In the end with the JBL's and the DriveRack I would probably leave the Filters FLAT, unless you want to do as I did and use the HPF as a safety measure.

Good luck,
      Bud

#6 Bud Bolf

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Posted 01 June 2006 - 06:47 PM

Hi again,
As I said in my previous post, JBL will give you the Exact Crossover settings but where you said this:

QUOTE
418S Sub CE 4000: High Pass of 30 and Low Pass of 100
415 CE 4000: High Pass of 50
That would give the subs freqs between 30 and 100 and the tops freqs above 50, correct?


In short NO!
In long version, you would never want to Cross your Top cabs so low into the Subs frequencies or your Sub Frequencies into your top cabs.
There is a reason that the process is called, Crossover or Crossing Over!
You want to very smoothly transfer the 40Hz to 20kHz of the Musical spectrum
between the two cabs.
You do not want to CrashOver the Frequencies between the two cabs.
If you set the HPF on the MP415's to 50Hz then you are running the top cabs 50Hz into the Subs!
What Frequencies do you want the Subs (MP418's) to handle and what for the MP415's?
Your just crashing them together, and this will cause terrible results and Freq. Cancellations.
Your missing the whole point of what a Crossover is for!

There is a whole lotta knowledge here:
ProSoundWeb's Lab Lounge

Check out the Study Hall:
PSW Study Hall

Check out Audio Basics first:
PSW Audio Basics

If you did not already check out the DBX DriveRack Forums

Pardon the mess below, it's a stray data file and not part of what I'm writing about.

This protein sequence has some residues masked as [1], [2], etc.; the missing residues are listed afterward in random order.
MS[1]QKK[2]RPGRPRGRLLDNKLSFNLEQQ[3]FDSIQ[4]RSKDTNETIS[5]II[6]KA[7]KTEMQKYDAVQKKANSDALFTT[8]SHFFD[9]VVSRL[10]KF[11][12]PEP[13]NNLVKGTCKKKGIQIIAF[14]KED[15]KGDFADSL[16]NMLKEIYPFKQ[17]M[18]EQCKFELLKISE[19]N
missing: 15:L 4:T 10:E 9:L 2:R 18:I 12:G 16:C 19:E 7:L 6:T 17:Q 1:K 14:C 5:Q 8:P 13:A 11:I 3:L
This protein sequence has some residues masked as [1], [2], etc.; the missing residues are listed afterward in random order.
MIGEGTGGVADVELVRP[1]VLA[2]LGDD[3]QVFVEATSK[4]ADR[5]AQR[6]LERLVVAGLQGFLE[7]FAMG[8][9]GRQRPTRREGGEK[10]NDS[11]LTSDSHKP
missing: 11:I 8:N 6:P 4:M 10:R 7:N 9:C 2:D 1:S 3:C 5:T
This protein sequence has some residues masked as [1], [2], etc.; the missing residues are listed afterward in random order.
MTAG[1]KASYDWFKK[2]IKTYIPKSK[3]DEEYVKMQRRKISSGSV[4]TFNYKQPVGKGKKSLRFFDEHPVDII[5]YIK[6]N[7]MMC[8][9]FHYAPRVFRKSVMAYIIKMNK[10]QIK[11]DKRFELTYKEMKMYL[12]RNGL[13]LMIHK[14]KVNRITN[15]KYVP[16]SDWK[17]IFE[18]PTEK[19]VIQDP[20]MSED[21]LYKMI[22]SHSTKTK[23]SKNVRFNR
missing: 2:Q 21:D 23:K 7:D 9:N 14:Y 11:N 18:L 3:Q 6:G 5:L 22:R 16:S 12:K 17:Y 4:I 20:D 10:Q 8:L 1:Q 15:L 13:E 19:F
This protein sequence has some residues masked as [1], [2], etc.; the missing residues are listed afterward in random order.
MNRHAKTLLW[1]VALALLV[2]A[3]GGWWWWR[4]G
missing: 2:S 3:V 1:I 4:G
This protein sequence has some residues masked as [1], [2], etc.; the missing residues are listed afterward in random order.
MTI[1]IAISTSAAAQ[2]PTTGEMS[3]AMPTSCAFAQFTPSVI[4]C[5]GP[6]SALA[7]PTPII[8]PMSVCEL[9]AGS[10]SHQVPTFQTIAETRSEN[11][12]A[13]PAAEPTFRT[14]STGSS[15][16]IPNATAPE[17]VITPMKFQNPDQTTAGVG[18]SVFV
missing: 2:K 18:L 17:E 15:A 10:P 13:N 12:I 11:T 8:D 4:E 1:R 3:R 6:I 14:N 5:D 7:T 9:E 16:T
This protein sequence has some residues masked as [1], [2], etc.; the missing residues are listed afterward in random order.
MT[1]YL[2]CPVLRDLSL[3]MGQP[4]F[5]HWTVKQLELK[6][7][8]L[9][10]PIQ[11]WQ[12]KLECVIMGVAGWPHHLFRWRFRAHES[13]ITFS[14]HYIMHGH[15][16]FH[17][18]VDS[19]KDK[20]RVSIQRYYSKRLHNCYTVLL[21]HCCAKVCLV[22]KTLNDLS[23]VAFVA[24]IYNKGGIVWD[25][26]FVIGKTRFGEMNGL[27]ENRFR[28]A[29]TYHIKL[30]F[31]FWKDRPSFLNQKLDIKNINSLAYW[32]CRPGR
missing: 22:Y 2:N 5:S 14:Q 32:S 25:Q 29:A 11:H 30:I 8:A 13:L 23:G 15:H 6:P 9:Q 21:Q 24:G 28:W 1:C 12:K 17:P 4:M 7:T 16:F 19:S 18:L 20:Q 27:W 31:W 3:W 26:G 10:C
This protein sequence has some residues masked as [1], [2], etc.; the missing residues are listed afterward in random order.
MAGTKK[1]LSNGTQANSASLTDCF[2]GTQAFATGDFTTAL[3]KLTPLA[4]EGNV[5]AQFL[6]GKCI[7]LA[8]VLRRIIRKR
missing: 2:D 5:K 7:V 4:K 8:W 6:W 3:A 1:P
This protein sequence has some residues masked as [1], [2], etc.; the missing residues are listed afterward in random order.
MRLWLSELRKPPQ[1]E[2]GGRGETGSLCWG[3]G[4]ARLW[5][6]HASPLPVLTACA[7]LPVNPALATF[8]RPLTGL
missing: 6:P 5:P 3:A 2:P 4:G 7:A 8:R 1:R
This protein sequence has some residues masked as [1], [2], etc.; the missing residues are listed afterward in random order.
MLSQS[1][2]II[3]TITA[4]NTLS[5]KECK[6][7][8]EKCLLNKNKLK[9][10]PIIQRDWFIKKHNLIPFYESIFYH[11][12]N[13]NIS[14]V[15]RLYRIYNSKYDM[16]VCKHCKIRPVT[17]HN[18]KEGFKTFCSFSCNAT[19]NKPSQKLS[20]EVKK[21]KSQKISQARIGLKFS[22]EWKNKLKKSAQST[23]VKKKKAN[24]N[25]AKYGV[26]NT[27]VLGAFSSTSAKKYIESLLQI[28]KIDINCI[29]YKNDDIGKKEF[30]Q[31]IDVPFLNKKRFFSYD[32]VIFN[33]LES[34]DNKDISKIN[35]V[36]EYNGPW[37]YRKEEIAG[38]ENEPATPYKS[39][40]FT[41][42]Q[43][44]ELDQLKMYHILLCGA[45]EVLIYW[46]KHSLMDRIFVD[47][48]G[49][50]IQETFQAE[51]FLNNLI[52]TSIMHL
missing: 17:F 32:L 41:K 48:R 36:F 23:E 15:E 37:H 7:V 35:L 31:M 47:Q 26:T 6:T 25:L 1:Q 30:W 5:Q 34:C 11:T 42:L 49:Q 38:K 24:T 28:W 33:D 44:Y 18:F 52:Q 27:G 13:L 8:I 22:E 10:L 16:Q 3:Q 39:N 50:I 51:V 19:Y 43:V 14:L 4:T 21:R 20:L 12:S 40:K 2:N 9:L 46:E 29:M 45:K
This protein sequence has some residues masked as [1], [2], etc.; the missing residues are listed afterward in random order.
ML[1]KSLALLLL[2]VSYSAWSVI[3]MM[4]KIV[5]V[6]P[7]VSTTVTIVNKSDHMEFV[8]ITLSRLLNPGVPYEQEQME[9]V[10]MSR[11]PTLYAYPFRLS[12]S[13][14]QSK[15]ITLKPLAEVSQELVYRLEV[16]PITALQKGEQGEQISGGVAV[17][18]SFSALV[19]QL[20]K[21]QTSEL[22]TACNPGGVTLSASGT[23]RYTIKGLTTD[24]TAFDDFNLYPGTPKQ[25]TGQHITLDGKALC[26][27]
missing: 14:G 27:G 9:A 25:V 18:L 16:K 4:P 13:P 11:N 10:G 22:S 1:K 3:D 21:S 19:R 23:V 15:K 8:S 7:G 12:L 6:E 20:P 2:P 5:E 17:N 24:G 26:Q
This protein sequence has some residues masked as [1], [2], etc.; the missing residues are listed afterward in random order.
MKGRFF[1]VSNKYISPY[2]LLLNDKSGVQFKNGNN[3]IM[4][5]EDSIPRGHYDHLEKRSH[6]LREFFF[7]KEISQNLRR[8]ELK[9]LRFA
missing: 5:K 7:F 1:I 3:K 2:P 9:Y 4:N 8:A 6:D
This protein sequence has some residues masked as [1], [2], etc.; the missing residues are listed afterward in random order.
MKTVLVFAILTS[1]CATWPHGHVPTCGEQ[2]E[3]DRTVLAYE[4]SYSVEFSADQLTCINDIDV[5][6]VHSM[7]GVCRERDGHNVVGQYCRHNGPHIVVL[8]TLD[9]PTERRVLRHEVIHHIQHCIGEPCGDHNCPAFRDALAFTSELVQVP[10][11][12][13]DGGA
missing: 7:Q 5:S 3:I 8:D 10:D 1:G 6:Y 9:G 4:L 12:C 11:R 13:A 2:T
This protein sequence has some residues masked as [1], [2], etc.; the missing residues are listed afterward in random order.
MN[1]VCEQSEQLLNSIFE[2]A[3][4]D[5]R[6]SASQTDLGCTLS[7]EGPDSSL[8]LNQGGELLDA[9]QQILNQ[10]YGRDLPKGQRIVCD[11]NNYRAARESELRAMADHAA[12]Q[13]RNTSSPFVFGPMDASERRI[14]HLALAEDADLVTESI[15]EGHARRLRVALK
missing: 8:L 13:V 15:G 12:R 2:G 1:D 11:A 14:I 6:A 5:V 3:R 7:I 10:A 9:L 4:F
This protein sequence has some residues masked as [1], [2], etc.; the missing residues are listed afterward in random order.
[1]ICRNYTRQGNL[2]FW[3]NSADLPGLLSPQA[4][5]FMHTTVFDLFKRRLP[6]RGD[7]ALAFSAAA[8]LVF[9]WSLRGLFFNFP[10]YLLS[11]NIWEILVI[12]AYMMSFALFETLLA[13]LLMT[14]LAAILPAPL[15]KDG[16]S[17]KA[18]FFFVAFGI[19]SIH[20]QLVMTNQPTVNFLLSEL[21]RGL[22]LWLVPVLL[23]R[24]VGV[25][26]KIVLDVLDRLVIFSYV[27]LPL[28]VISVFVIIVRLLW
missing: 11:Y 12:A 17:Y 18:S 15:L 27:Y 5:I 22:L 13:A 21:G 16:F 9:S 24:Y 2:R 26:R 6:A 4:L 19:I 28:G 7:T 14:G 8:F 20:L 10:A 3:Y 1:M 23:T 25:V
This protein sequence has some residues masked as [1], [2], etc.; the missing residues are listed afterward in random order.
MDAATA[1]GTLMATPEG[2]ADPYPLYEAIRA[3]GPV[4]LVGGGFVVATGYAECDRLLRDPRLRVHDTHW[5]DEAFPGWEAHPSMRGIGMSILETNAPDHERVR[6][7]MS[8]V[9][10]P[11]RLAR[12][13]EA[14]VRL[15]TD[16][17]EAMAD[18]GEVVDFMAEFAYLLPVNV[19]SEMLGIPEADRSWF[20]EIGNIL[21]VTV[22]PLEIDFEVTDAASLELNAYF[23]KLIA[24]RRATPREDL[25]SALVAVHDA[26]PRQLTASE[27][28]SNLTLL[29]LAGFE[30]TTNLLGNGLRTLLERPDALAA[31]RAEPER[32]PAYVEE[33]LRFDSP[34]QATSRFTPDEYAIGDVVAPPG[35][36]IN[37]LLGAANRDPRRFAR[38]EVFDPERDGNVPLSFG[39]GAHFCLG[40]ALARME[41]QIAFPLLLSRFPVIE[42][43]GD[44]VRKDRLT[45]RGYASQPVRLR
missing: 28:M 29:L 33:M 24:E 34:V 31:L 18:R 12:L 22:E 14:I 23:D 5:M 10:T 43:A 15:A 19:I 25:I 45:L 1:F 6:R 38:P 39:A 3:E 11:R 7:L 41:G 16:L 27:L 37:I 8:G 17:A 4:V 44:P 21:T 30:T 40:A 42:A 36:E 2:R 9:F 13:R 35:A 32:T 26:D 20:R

Here is a Link: DriveRack Forum
Try a Search also.

You can also use Michael "Bink" Knowles, Audio Test CD,
to help you refine your System.
It's a great tool, check it out here: Bink's Audio Test CD
Check out the rest of his Site too, interesting stuff!

This should keep you busy for awhile, but well worth it, the more that you can improve
your Live Sound Knowledge and put it to use, you will Hear the Difference!
Feel the Confidence and just want to learn more!

Good Luck,
     Bud

#7 Cory Cooper

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Posted 01 June 2006 - 10:09 PM

Thanks to all. Have been using the system for two years with the CE HP and LP all on flat.

I have the Bink CD...I used it to setup gain structure thru the system.

Really, was just curious about the filters built into the amps...the DRPA handles all the crossover settings for me.

Thanks again,

C

#8 Bud Bolf

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Posted 02 June 2006 - 08:40 PM

QUOTE(Cory Cooper @ Jun 1 2006, 11:09 PM)
Thanks to all. Have been using the system for two years with the CE HP and LP all on flat.

I have the Bink CD...I used it to setup gain structure thru the system.